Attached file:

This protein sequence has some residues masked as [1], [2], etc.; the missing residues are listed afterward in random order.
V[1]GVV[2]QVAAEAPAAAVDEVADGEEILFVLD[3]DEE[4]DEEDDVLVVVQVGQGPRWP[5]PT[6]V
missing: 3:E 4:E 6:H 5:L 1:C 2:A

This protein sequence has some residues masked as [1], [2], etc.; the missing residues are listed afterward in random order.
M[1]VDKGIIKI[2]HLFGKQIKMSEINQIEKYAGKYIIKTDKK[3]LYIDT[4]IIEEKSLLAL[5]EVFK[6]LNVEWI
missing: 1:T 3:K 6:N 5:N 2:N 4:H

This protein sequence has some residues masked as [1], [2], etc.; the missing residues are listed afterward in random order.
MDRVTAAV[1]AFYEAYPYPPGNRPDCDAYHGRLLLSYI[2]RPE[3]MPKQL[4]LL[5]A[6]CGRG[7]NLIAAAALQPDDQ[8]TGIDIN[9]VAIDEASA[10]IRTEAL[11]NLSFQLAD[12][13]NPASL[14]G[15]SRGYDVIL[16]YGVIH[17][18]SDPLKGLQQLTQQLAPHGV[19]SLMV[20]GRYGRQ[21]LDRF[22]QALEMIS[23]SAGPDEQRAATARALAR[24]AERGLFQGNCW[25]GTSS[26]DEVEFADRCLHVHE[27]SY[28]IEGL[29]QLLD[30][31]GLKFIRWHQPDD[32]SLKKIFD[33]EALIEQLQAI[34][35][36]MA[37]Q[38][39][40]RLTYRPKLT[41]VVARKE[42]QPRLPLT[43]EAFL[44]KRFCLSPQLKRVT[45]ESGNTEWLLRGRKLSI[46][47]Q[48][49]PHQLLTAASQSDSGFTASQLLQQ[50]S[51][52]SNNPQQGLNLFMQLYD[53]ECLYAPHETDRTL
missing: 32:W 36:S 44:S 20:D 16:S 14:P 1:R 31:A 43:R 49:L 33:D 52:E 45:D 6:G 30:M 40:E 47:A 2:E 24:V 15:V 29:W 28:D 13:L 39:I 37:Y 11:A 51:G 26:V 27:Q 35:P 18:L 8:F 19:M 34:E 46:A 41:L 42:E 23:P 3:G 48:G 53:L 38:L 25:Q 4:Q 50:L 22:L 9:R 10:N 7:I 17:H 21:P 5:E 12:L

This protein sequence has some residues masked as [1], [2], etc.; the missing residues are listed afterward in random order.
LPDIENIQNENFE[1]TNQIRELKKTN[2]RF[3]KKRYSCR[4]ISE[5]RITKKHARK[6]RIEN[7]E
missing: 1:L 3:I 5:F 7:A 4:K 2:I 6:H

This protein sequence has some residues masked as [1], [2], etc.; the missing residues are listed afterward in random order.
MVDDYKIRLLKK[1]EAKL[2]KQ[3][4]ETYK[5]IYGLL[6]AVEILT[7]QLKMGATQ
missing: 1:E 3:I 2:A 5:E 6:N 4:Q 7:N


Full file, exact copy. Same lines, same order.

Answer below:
This protein sequence has some residues masked as [1], [2], etc.; the missing residues are listed afterward in random order.
V[1]GVV[2]QVAAEAPAAAVDEVADGEEILFVLD[3]DEE[4]DEEDDVLVVVQVGQGPRWP[5]PT[6]V
missing: 3:E 4:E 6:H 5:L 1:C 2:A

This protein sequence has some residues masked as [1], [2], etc.; the missing residues are listed afterward in random order.
M[1]VDKGIIKI[2]HLFGKQIKMSEINQIEKYAGKYIIKTDKK[3]LYIDT[4]IIEEKSLLAL[5]EVFK[6]LNVEWI
missing: 1:T 3:K 6:N 5:N 2:N 4:H

This protein sequence has some residues masked as [1], [2], etc.; the missing residues are listed afterward in random order.
MDRVTAAV[1]AFYEAYPYPPGNRPDCDAYHGRLLLSYI[2]RPE[3]MPKQL[4]LL[5]A[6]CGRG[7]NLIAAAALQPDDQ[8]TGIDIN[9]VAIDEASA[10]IRTEAL[11]NLSFQLAD[12][13]NPASL[14]G[15]SRGYDVIL[16]YGVIH[17][18]SDPLKGLQQLTQQLAPHGV[19]SLMV[20]GRYGRQ[21]LDRF[22]QALEMIS[23]SAGPDEQRAATARALAR[24]AERGLFQGNCW[25]GTSS[26]DEVEFADRCLHVHE[27]SY[28]IEGL[29]QLLD[30][31]GLKFIRWHQPDD[32]SLKKIFD[33]EALIEQLQAI[34][35][36]MA[37]Q[38][39][40]RLTYRPKLT[41]VVARKE[42]QPRLPLT[43]EAFL[44]KRFCLSPQLKRVT[45]ESGNTEWLLRGRKLSI[46][47]Q[48][49]PHQLLTAASQSDSGFTASQLLQQ[50]S[51][52]SNNPQQGLNLFMQLYD[53]ECLYAPHETDRTL
missing: 32:W 36:S 44:S 20:D 16:S 14:P 1:R 31:A 43:R 49:L 33:D 52:E 45:D 6:G 30:M 40:E 47:A 2:E 24:V 15:V 29:W 28:D 13:L 39:I 37:Y 11:A 51:G 26:V 27:Q 35:P 18:L 8:F 19:M 34:E 46:A 41:L 42:E 23:P 3:G 48:G 53:L 38:L 25:Q 4:Q 50:L 22:L 9:R 10:N 7:I 17:H 21:P 5:E 12:L

This protein sequence has some residues masked as [1], [2], etc.; the missing residues are listed afterward in random order.
LPDIENIQNENFE[1]TNQIRELKKTN[2]RF[3]KKRYSCR[4]ISE[5]RITKKHARK[6]RIEN[7]E
missing: 1:L 3:I 5:F 7:A 4:K 2:I 6:H

This protein sequence has some residues masked as [1], [2], etc.; the missing residues are listed afterward in random order.
MVDDYKIRLLKK[1]EAKL[2]KQ[3][4]ETYK[5]IYGLL[6]AVEILT[7]QLKMGATQ
missing: 1:E 3:I 2:A 5:E 6:N 4:Q 7:N